BMW 218i Gran Coupe: Right on the money

When BMW launched the first ever 1-Series way back in 2004, the plan was to lure new customers to the brand with a more affordable entry model. The strategy worked out well enough in Europe and it even spawn some memorable models such as the 1M coupe, but the non-heroic variants weren’t exactly pretty and were hamstrung by tight cabins. BMW’s first entry model never quite caught on in other key markets.

The 2004 first generation E81 1-Series (left) and its replacement, the 2011 F20 1-Series hatchbacks.

While BMW persevered with a rear-drive layout for the second generation 1-Series hatch in 2011 (and the 2-Series coupe subsequently), it also introduced in parallel the first front-wheel drive BMW models in the 2-Series Active Tourer and Gran Tourer in 2014. These MPVs (or ‘Tourers’) offered practicality levels never seen before in compact BMW models, but were somehow muted in styling. They are popular in the continent of Europe but never quite set the world alight.

The 2014 F45 2-Series Active Tourer (left) and the 2015 F46 Gran Tourer (right).
Finally, something properly grand

Why it took BMW that long to conjure up a rival to the Audi A3 sedan (since 2013) and Mercedes-Benz CLA (more recently, the A-Class sedan) is anyone’s guess, but in the 2-Series Gran Coupe – a four-door saloon built on the same base as the third generation FWD 1-Series hatch (F40), BMW now has a striking proposition for customers who prefer something sleeker and lower slung.

From this angle, the sleek profile of the 218i Gran Coupe is unrecognisable from its hatchback sibling.

Decked out in M-Sport trim, I would venture as far as to say that the locally assembled 218i Gran Coupe even throws shades at the G20 3-Series when it comes to bagging eyeballs. Unlike the hatch, the Gran Coupe bears a frontal expression that’s more cohesive, its flatter and wider single frame kidney grille is still probably too big but it cuts a menacing presence in every rear-view mirror.

The Gran Coupe is an intimidating sight in every rear view mirror, even if it only has 140hp.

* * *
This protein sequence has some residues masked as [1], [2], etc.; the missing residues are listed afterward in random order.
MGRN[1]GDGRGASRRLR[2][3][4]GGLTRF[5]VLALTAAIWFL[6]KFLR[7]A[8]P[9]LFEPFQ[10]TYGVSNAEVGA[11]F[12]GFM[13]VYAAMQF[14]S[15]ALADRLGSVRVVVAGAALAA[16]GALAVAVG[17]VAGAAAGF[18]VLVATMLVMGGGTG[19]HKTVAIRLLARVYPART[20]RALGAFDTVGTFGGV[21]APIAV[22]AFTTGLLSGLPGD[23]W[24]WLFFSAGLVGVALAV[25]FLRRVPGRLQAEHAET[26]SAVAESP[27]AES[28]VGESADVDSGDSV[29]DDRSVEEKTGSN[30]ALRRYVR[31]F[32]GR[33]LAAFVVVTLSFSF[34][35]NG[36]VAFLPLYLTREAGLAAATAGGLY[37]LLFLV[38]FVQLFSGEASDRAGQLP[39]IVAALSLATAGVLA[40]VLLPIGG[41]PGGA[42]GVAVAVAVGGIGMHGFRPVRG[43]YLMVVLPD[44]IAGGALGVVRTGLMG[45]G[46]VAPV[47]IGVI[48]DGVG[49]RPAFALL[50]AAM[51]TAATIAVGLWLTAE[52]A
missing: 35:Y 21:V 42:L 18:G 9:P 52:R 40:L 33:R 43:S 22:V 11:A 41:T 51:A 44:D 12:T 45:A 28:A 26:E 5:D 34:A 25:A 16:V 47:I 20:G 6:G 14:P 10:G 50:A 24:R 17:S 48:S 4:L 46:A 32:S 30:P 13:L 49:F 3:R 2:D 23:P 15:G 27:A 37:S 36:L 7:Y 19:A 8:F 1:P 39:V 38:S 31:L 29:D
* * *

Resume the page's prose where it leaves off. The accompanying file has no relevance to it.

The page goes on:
If the mimicry of the 8-Series’ face was intentional, then BMW did a pretty convincing number on the Gran Coupe; its fastback silhouette is also proportionate and well stretched out, and hints at something more luxurious. Some of the intricate cut-outs on the M-Sport body-kit may not bring any functional benefits but they make the entry saloon look sporty, as do those 18-inch dual-tone alloys which fill up the wheel arches of an already lowered stance courtesy of the passive M-Sport suspension.

From the back, it’s funny how the 2-Series Gran Coupe doesn’t really resemble any current BMW model, it even looks a tad unusual when you set eyes on it at the very first instance. But at a time when BMW design is making some of our stomachs churn, the Gran Coupe strikes a happy balance between progress and a semblance of familiarity.

Unusual at first sight, but the styling of the Gran Coupe gets intriguing over time.
Value, value, value

At RM211,367 (or RM199,177 with the standard two-year warranty), the 218i Gran Coupe is the second least expensive BMW you can buy in Malaysia, a few grand shy of the X1 sDrive18i in base trim. RM200K is no chump change, but when you slide past the frameless driver’s door and settle into the supportive sports seat, it becomes apparent that this is possibly the most well-equipped BMW model for the money, with the exception of tax-exempted hybrids.

The interior appointments of the 218i stand up well to pricier models higher up the hierarchy.